A number of people have asked me how I do the Forest comics. Here's a little inspirational story and a tutorial. Mind you, I'm not the master, my mentors are.
I've been drawing on napkins for a number of years now, but I wanted to take it to the next level. Turns out to do that, you really need to have some skill. Notice I didn't say talent, I said skill. Skill is something that you can learn. And yes, you can learn it, too.
Here's a step-by-step introduction to learning to draw. Just grab a pencil and paper and start. When you get a page or so, find someone who'll give you constructive feedback.
Each Thursday a real comic book artist and his buddies meet at the local Starbucks to do some drawing, share ideas, and show off their latest works. I mentioned that I was interested in drawing, and got an invite. This is one of those situations where it's very easy to get in over your head without knowing it. If you're going to bare your soul, at least have a peek at how far your mentor exceeds your abilities. Mind you, this is what you want from a mentor, but in my case I felt like I was doing left-handed finger painting while his group was getting publication deals.
Sometimes just improving the layout helps things greatly.
Ever wonder how professional artists draw straight lines and perfect circles? They friggin' cheat using rulers and circle templates. Turns out it's the end result that matters, not how you got there.
Drawing people is hard. Drawing perspective is hard. Heck, drawing anything recognizable is hard. That's why it helps to have lots of reference material on hand. This is a good excuse to buy comic books, subscribe to Victoria's Secret, and drag out that collection of magazines you hid under your bed when you were a teen. A lot of questionable material is considered acceptable under the right artistic conditions.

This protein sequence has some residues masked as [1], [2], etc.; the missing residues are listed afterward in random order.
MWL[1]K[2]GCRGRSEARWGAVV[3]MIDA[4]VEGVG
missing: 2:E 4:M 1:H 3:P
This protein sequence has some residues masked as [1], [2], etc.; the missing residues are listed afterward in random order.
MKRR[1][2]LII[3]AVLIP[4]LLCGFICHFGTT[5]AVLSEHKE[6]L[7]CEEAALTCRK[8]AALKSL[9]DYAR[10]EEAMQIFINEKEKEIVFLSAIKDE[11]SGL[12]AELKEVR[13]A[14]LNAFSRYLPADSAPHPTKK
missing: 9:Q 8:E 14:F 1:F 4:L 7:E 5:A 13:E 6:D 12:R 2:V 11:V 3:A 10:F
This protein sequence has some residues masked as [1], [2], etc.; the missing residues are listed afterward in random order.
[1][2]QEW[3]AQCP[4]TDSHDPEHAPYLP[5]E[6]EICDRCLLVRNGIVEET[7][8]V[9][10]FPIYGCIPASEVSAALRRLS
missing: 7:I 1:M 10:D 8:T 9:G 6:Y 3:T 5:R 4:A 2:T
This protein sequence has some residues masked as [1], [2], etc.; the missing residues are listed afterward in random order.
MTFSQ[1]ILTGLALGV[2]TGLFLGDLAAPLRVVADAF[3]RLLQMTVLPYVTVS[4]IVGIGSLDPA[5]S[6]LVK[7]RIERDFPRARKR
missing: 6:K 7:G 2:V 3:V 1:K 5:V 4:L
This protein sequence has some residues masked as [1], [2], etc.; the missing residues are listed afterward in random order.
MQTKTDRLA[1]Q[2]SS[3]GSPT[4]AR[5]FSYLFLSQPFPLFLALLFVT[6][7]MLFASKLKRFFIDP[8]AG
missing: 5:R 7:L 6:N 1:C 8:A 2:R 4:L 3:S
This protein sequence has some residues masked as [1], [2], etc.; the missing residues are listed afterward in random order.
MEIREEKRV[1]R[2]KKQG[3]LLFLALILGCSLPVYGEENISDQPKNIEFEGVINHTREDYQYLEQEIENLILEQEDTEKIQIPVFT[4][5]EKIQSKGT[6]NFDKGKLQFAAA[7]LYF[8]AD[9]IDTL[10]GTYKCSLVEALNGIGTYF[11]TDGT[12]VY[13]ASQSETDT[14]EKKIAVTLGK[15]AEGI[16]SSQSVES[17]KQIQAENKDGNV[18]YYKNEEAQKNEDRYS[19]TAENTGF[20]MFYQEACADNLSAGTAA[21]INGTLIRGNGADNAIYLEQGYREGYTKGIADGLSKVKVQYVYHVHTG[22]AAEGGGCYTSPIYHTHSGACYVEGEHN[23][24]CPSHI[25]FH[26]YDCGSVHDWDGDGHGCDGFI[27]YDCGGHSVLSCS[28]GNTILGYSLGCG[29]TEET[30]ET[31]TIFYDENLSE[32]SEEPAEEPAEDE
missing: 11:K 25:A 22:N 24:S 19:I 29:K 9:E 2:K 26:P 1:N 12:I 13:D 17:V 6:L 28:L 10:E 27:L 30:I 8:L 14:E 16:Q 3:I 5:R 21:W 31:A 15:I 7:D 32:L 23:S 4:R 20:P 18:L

As your drawing abilities improve, you'll get excited and want to rush things. Don't. At best this cheats you out of future improvements, at worst you regress into past tendencies. Don't cram in more than is necessary - keep things simple. Don't compare your learning experience with talented experts, you'll just get depressed.
It's all about the toys. In particular, mastering them. Turns out, in addition to talent, you need art-related stuff. A simple pencil won't cut it. This is the great part about being an artist. The upside is that you get to buy all kinds of neat stuff. The downside is that it can take a while to learn how to use it all...a long while. Expect your first attempts to look like crap.
Different pens and papers are going to have a different look and a different feel. You'll have to acclimate to that new change with practice. More importantly, don't discount the possibility of introducing even more toys ...*cough*, art supplies... to the mix. Eventually you'll find a combination that gives you better control and provides the look you want (or are willing to accept by compromising your sense of aesthetics). In short, buying sprees make you feel good.
Eventually a style that you like will start to fall out based upon the tools you're using and as your mastery improves. Even though new toys made a noticeable improvement, be careful when dancing on the line of diminishing returns. Sometimes simple is better.
Getting the ideas out of your head and on paper, pick things that you can visualize well and that you like. This way you'll keep practicing and refining. If you stumble into something you're particullarly happy with, make copies to preserve it.